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About IanWatkins

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    Star Forming

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    Stroud, Gloucestershire
  1. You will need to stop it down to f2.0 for good stars. If you want if for daylight photography, then yes, it's the best EF I have. But just for astro use get the f1.8. Cheers Ian
  2. Nice, I like. Yep, don't use cookies for between session data retention, they are off the way of the dodo. Think the easiest, HTML5 way, is localStorage. You could, if you have good 4D datasets, calculate Cn2 for seeing forecasts, but it doesn't really work for blended forecasts, you need to choose the best set and then apply it to that. Transparency also relies on 4D datasets for humidities plus aerosols and is probably a little more difficult to blend. Would be interested to hear how you are using a statistical method to choose best/blend forecasts but still keep them meteorologically consistent, if that's not proprietary, as that's a difficult one to solve. But all that aside, it's a great site, easy to use and pulls all the relevant stuff together. Much kudos to all involved. Cheers Ian
  3. The link to the CAP site was for the spiral bound physical book, not an eBook.
  4. Oops, my bad, missed the "double" bit. Yes, people do this when Amazon cannot supply it, e.g. Out of print/stock. Always try from CAP themselves: http://www.cambridge.org/gb/academic/subjects/astronomy/amateur-and-popular-astronomy/cambridge-star-atlas-4th-edition
  5. Anything wrong with the copies supplied by Amazon rather than 3rd parties, e.g. http://www.amazon.co.uk/The-Cambridge-Star-Atlas-Tirion/dp/0521173639/
  6. No, you are not doing anything wrong Keep looking straight ahead and move your head/bins then the stars towards the edge are on the edge of vision. Takes a little getting used. Cheers Ian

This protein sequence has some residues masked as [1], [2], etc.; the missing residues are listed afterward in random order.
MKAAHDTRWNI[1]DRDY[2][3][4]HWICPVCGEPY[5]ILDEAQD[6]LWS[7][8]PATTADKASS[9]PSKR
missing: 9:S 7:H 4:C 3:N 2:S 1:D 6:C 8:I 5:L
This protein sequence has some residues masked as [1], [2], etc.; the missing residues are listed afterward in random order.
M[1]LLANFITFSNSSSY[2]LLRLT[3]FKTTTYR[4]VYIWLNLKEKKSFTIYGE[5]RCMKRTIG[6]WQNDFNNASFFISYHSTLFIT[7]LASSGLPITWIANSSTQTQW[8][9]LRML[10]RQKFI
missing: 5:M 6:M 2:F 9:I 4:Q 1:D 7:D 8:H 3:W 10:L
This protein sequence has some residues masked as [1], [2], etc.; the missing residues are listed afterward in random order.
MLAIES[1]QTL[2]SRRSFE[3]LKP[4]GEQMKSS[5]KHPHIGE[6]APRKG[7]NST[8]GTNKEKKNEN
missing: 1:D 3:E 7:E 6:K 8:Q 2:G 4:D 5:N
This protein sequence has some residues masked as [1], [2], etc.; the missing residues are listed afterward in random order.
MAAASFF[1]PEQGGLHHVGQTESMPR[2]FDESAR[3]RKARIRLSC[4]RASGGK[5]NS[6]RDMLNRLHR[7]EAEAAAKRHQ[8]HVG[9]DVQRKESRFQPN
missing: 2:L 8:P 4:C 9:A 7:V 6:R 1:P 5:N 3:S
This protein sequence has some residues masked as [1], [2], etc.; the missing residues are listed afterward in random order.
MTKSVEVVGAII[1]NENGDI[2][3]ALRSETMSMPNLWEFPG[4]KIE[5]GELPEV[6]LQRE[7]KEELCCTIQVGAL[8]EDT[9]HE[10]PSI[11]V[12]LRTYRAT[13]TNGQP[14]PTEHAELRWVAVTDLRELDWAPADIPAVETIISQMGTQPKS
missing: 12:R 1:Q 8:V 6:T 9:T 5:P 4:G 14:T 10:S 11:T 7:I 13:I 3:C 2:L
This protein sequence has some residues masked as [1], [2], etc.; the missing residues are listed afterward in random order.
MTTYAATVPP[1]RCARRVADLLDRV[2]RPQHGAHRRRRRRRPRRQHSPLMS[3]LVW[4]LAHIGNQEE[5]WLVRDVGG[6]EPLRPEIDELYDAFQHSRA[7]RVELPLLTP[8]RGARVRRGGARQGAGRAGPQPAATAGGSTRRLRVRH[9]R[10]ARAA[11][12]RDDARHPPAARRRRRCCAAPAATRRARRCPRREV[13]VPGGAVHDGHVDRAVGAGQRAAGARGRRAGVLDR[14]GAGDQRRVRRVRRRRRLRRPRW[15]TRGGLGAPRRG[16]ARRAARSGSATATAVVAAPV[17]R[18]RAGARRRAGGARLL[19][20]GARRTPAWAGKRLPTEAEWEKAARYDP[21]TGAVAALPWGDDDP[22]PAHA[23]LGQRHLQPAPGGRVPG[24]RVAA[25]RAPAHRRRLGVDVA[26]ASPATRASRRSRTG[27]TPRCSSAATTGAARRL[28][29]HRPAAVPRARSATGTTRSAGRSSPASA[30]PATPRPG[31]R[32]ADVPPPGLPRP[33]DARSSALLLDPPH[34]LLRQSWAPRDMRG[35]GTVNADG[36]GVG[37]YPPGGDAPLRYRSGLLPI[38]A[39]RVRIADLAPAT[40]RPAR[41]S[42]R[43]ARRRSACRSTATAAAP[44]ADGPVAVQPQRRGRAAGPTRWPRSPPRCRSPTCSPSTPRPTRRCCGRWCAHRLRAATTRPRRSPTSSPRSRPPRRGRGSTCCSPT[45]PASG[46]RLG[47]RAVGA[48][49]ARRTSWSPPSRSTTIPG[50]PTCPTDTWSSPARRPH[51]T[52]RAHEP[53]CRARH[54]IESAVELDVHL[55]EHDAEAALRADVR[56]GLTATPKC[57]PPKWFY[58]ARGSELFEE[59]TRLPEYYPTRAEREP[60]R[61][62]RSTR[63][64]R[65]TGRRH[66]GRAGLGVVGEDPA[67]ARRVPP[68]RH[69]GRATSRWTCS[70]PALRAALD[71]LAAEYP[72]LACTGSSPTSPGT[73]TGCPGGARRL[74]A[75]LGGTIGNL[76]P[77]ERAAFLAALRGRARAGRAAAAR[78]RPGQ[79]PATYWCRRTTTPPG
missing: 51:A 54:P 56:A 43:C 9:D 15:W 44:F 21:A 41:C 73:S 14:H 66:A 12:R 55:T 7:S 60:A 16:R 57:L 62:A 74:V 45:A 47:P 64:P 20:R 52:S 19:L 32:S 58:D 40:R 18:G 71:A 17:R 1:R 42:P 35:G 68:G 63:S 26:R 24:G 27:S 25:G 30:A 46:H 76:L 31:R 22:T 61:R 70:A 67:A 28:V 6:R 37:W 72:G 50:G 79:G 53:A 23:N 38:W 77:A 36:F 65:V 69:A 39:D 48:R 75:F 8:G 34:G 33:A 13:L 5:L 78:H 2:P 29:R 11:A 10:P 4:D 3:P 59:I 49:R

7. I feel your pain. For years I've been after the super goggles but everything in the x2 - x6 range has been garbage, or plastic and mainly both. If you can, try the Vixens, they are lovely, but might not suit everyone. Otherwise I'm afraid you are into the x8 range which I feel is missing the point of the Vixens but not powerful enough to be useful for real detail. Tough one. As always, nothing suits everyone for every condition. The day they bring binos out for looking at the green woodpeckers at the top of my garden, for scanning the Milky Way, to look for enemy aircraft, to look at detailed sunspots and view individual stars in M31, I'll be writing a cheque. Cheers Ian
  8. With my eyes, and my moderate LP, I reckoned on these giving between one and two magnitudes improvement. I would have to sit down with some star charts, these and my naked eye to be 100% on that. Cheers Ian
  9. 12.5mm BGO is my *most* used EP in my PST. Always said there aren't any bad EPs, you just have the wrong scope(s) right now. I've never sold an EP. Cheers Ian